-GS: No changes expected in June plus believe the MPC is unlikely to either ease or tighten policy as long as the Brexit issue is not resolved. Over the medium term, assuming Brexit is completed and doesn’t significantly impact the economy, they would expect a one quarter point rise per year.
-MS: No changes expected in June but expect the MPC to maintain hawkish bias due to strong pay growth; expect policy on hold due to Brexit uncertainty and potential for downside risks to global growth. Longer term expect a mid 2020 hike once Brexit is resolved although a no-deal would lead them to cut instead
-NWM: Expect unanimous vote for no change in policy despite recent hawkish rhetoric. Expects minutes to show widening divergence between those signaling near-term policy tightening and those concentrating on deteriorating data. See a 25bp rate cut by mid-2020.
The UK is still enjoying record low unemployment rates of 3.8% (below the BoE estimate of full employment at 4.25%). a long run of well above 3% YoY average earnings and HCPI running at a respectable 2.1% YoY in April. Service sector PMIs have also avoided the recessionary readings now dogging the UK’s manufacturing and construction sectors. However, a No deal Brexit risks bursting this bubble and delays to a Brexit deal have already led to clear softness in Q2 data. Recent data have suggested that a downturn is starting as IP fell 1% YoY in April and May manufacturing PMIs (Markit and CBI) both fell to three year lows (below the boom-bust 50 level). UK construction PMIs also contracted, but retail/services activity continued to grow modestly.
May Decision Statement and Minutes:
The MPC’s May decision statement and Minutes left all policy unchanged with a unanimous vote and showed that MPC continues to believe that slightly higher rates would be needed in the UK if economic conditions developed as expected. Nevertheless, the large unknown created by Brexit means they are simply in a wait and see mode until Brexit is completed.
“The Committee continues to judge that, were the economy to develop broadly in line with its Inflation Report projections, an ongoing tightening of monetary policy over the forecast period, at a gradual pace and to a limited extent, would be appropriate to return inflation sustainably to the 2% target at a conventional horizon. The MPC judges at this meeting that the current stance of monetary policy is appropriate.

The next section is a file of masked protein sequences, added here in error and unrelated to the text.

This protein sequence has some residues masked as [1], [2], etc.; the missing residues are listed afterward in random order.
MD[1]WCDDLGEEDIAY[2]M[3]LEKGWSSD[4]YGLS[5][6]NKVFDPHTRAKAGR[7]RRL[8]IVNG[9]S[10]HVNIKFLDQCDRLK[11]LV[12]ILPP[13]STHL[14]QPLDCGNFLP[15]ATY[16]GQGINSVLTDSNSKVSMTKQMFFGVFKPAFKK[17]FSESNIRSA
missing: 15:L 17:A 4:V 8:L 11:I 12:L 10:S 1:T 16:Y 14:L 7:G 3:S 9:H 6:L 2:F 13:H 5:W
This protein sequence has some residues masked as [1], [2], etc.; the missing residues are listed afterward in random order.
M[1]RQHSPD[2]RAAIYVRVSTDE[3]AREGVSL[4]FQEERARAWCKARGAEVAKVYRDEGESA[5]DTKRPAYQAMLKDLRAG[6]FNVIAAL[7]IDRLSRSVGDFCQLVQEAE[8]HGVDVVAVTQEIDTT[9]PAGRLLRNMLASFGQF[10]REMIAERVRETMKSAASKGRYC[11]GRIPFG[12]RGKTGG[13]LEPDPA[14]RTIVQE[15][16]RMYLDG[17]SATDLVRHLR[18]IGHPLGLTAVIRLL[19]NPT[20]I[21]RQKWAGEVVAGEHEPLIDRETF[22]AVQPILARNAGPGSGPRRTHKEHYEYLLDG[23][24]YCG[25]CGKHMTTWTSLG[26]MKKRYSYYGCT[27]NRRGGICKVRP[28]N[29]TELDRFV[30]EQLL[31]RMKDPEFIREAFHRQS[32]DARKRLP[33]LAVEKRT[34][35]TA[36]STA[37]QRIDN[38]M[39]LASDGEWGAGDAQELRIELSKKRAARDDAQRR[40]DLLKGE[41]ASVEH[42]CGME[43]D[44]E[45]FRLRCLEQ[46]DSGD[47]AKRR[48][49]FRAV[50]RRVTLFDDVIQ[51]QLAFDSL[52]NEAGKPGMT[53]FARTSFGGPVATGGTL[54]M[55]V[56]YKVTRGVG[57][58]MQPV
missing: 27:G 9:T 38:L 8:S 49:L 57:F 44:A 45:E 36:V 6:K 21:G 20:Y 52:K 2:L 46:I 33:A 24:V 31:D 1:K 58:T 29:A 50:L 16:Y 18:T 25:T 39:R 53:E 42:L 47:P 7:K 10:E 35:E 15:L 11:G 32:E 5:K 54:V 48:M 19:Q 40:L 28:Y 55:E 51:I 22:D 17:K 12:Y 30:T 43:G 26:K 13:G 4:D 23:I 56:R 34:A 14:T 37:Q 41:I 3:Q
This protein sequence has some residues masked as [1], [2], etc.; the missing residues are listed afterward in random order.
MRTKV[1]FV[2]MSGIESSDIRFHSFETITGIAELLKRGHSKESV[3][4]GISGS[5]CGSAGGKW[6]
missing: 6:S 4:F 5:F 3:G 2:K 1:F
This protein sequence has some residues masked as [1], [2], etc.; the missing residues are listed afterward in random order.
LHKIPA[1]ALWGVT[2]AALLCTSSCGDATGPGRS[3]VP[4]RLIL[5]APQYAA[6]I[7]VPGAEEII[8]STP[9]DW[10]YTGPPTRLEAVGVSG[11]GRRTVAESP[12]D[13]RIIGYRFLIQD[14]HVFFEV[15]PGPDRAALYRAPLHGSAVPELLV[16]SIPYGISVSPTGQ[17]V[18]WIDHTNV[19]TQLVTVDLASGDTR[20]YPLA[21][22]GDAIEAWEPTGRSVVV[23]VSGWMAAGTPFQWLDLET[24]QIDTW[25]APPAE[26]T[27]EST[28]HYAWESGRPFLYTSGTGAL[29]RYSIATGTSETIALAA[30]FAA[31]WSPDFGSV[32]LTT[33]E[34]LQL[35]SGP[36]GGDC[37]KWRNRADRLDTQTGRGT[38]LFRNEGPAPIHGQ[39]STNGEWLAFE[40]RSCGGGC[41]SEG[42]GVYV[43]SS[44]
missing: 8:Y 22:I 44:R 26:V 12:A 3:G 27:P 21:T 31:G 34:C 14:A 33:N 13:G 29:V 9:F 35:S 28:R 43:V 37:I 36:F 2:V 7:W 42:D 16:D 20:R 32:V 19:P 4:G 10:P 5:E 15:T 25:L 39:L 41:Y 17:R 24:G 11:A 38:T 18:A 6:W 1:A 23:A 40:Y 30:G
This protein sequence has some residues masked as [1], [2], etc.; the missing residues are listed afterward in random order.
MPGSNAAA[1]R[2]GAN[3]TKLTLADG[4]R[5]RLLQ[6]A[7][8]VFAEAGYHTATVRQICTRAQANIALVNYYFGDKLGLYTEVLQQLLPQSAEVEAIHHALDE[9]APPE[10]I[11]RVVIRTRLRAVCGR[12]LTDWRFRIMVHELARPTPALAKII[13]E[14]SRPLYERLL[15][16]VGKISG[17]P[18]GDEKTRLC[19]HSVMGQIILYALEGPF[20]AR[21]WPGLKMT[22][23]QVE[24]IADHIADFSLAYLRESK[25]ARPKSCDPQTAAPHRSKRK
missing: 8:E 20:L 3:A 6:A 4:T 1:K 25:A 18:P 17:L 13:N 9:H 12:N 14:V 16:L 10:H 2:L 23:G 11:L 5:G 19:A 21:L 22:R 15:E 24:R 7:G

The economic outlook will continue to depend significantly on the nature and timing of EU withdrawal, in particular: the new trading arrangements between the European Union and the United Kingdom; whether the transition to them is abrupt or smooth; and how households, businesses and financial markets respond. The appropriate path of monetary policy will depend on the balance of these effects on demand, supply and the exchange rate. The monetary policy response to Brexit, whatever form it takes, will not be automatic and could be in either direction. The Committee will always act to achieve the 2% inflation target.”
May QIR showed inflation in 2yrs at 2.05% and in 3yrs at 2.16%. With market rates having dropped since the May meeting, projected future inflation would normally be revised higher in the August QIR unless the view on the economy has deteriorated enough in the interim to justify the lower rates.
Recent BoE Speakers
June 11th: Vlieghe (Neutral): News since May has been disappointing in data and downside risks have intensified.
June 11th: Saunders (Hawk): will probably need to return to neutral policy stance sooner than markets expects
June 11th: Broadbent (Neutral): if the economy grows as per BoE f/c, interest rates will probably need to rise a bit faster than market curve priced in in May; not confident about indicating what direction rates would go in the event of a no deal Brexit
June 10th: Haldane (Hawkish): the time is nearing when a small rise in rates would be prudent.
May 30th: Ramsden (Dove): a little more pessimistic on GDP growth than latest BoE forecasts